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Tempted to Start Multiple Businesses? Here's Everything That Can Help.

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    If you've been bitten by the entrepreneurship bug, you might have your sights set on any number of new business opportunities.

    And why not? Operating multiple businesses may increase your workload, but it's also a great way to diversify your income pool. Plus, it gives you the opportunity to keep learning and gain a new perspective on business in general.

    If you are thinking about starting multiple businesses simultaneously, here are all the details you need.

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    Considerations for Running Multiple Businesses

    Statistics state that the average number of businesses started by an entrepreneur is two. You might be wanting to launch several ideas, but how do you know if you’re ready? Here are a few points to consider. 

    New Business Idea Viability and Growth

    Assess all of your ideas and their ability to turn a profit and the amount of time and resources required to launch and manage them. You'll need to perform market research to understand who your competitors are, the potential market size, any risk factors and the financials needed to get off the ground.

    4 questions to help you analyze the market for your business idea


    Speak to members of your local Small Business Group or a SCORE mentor to get a grasp on idea viability, market prospects and costs.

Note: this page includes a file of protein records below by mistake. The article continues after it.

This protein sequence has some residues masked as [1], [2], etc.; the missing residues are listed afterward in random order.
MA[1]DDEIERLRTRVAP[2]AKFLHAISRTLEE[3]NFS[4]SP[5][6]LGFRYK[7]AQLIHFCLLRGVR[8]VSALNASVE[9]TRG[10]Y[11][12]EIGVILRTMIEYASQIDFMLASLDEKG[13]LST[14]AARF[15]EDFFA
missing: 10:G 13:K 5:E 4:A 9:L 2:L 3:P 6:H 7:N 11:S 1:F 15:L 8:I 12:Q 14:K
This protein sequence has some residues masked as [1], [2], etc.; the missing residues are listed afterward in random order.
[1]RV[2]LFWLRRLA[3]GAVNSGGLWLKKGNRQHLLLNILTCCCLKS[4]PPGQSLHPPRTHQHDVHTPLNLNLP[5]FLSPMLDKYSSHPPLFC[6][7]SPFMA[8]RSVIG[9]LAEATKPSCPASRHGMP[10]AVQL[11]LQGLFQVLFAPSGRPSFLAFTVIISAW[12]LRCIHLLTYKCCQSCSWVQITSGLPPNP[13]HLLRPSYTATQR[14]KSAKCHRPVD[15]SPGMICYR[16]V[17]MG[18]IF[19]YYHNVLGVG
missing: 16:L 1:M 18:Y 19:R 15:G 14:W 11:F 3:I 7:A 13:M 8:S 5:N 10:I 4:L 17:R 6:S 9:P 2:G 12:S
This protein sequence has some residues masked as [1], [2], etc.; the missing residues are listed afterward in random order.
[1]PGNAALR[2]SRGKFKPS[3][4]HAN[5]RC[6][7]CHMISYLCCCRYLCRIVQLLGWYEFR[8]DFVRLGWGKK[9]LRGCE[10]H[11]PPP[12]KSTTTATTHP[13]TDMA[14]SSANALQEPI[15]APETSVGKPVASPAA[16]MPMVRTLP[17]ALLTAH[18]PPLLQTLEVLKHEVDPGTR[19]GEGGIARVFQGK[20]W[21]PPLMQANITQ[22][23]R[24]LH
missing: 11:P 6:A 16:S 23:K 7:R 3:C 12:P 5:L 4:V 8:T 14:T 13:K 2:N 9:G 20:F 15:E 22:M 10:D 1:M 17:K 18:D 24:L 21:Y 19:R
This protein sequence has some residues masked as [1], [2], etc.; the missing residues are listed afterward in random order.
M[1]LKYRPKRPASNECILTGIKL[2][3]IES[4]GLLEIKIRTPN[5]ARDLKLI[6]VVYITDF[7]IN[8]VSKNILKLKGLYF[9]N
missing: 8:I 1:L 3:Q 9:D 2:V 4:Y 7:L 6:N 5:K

Do consider the scalability of the businesses. Can the ideas be spurred into a franchise?

    Where’s the Money? How Will You Fund Multiple Businesses? 

    Thirty-eight percent of small businesses fail due to a lack of capital, and starting multiple businesses is a whole lot more costly than just one.

    According to the U.S. Small Business Administration, most small businesses require around $3,000 to start. So, if you want to start three businesses, you'd roughly need $9,000 to get things going. Use this worksheet to identify your startup costs and then iron out your funding.

    Top 5 largest startup cost categories for small business


    Do you have enough funds aside or would you require a loan? Will you target angel investors or family/friends to raise capital? 

    If the new businesses involve products, you could explore crowdfunding. Crowdfunding is a popular and unconventional way of raising funds where you don’t lose any ownership percentage. Fundable and Indiegogo are two popular crowdfunding portals (fees are 3-5 percent of the amount raised).

    Once you’ve got the above pieces sorted, the next decision to make is regarding the legal structure of your multiple businesses. 

    Bookkeeping for Multiple Businesses

    Staying on top of the finances can get complicated, especially when you've multiple startups. Prepare yourself by speaking to an accountant to gain an understanding of your accounting and bookkeeping options. Questions to ask are:

    • Do you need a different business account for each startup?
    • Does your legal structure require you to provide consolidated or separate financial statements?
    • Are there accounting processes you can automate and streamline across businesses?

    QuickBooks, FreshBooks and Sunrise are cloud-based tools that allow to you manage the financials, across your businesses, on your own, under a single login. A word of caution though, check the pricing structure as some platforms may require you to shell out a new subscription fee for each company.

    How to Start Multiple Businesses